Report: Crude oil price crash to impede production growth of Canadian oil sands projects


A crash in commodity prices of crude oil is expected to delay Canadian oil sands projects planned for 2016–2025, according to a report by GlobalData.

Titled: ‘H2 2016 Production and Capital Expenditure Outlook for Key Planned Upstream Projects for Canadian Oil Sands – Crude Oil Price Crash Slows the Production Growth’ the report provides insights into the effect of the crude oil price crash in the fourth quarter of 2014 on the Canadian oil sands projects.

Oil sands production is expected to grow, but at a slower rate than estimated before the crash. The growth will further depend on the size of the resource, the secure demand for heavy crude oil in the US and the established industry in Alberta.

The majority of the projects planned during the 2016-2025 period will be expansions of already producing projects. The report has considered 17 key planned oil sands projects, 11 of which are expansions and six are new projects.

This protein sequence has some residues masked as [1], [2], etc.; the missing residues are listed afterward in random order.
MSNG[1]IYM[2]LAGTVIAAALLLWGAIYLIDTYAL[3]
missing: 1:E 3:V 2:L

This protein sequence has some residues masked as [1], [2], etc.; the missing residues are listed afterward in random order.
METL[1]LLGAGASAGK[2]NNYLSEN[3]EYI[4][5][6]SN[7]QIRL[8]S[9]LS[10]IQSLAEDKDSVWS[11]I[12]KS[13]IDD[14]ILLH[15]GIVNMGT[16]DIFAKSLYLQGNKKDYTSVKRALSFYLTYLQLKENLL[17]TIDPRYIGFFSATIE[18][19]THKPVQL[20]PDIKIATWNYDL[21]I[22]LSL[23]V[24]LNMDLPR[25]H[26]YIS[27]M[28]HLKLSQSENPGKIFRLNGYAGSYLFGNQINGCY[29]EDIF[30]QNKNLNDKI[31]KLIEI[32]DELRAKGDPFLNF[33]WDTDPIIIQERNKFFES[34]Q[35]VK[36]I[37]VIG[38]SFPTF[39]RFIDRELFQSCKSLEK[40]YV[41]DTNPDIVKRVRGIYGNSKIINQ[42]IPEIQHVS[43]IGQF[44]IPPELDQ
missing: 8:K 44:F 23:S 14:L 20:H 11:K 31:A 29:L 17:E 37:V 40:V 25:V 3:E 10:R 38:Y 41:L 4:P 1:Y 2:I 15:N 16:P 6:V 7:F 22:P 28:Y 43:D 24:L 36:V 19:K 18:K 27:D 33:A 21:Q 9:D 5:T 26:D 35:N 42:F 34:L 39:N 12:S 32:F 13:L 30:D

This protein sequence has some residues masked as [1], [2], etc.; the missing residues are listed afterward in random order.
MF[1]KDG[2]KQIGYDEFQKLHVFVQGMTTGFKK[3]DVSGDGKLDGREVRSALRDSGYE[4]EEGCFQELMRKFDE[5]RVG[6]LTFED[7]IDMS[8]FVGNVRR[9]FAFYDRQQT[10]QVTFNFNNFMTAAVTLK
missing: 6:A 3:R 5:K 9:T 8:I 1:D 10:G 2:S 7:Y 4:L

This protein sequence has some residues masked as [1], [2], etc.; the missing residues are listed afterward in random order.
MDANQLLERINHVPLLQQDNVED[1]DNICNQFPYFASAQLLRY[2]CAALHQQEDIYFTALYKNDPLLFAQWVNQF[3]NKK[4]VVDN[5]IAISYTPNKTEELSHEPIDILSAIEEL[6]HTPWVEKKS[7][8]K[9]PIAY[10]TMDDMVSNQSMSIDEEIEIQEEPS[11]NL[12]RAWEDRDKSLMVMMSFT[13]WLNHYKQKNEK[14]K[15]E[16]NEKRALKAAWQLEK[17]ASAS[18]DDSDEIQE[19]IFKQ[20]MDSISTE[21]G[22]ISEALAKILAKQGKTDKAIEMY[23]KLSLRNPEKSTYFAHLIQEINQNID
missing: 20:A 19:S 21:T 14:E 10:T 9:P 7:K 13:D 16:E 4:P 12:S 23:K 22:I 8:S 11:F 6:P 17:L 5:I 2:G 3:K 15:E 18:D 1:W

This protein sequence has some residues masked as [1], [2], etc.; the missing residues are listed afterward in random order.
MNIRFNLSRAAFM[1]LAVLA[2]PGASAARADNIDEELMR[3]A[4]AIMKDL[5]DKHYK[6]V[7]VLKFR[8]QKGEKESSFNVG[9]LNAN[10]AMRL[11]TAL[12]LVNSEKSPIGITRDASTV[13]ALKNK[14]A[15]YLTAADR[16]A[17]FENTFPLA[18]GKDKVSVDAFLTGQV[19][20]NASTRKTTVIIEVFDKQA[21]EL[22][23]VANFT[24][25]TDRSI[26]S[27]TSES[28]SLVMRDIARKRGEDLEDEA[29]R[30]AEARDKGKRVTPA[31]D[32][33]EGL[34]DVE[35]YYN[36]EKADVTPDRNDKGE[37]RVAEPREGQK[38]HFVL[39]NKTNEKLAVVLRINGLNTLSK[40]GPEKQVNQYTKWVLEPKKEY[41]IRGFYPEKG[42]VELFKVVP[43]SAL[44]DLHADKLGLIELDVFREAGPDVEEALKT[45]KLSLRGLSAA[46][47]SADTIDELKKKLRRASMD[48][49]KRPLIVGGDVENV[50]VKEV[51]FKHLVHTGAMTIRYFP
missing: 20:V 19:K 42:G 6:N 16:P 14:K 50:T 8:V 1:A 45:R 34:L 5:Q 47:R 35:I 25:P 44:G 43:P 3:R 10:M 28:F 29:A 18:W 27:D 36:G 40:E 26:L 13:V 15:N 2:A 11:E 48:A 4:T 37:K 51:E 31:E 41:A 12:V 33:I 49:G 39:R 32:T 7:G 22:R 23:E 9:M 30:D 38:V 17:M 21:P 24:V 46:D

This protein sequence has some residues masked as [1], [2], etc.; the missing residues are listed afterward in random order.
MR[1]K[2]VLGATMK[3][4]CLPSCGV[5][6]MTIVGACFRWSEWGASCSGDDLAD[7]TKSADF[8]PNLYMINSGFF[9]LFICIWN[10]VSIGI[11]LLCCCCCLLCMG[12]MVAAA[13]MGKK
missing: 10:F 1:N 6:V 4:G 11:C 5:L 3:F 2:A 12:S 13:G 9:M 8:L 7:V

"The key planned projects during the forecast period are expected to contribute 778,476bod of liquids production in 2025."

The biggest oil sands projects announced include Kearl Phase 3 with a capacity of 80,000 barrels of oil a day (bod) and Kearl Phase 4 Debottleneck with a capacity of 45,000bod. The two projects are expected to commence operations in 2016 and 2017 respectively.

In terms of operators, Cenovus Energy will lead with the maximum number of planned projects of five, including Narrows Lake, Foster Creek Phase G, Foster Creek Phase H, Christina Lake Phase F, and Christina Lake Phase G.

The key planned projects during the forecast period are expected to contribute 778,476bod of liquids production in 2025.

Canadian Natural Resources is expected to lead in terms of liquids production through its Horizon mining project. Total capital expenditure towards the key planned projects is estimated to be $78.1bn.

Projects that have already entered the construction phase may be delayed for a few years, the report adds.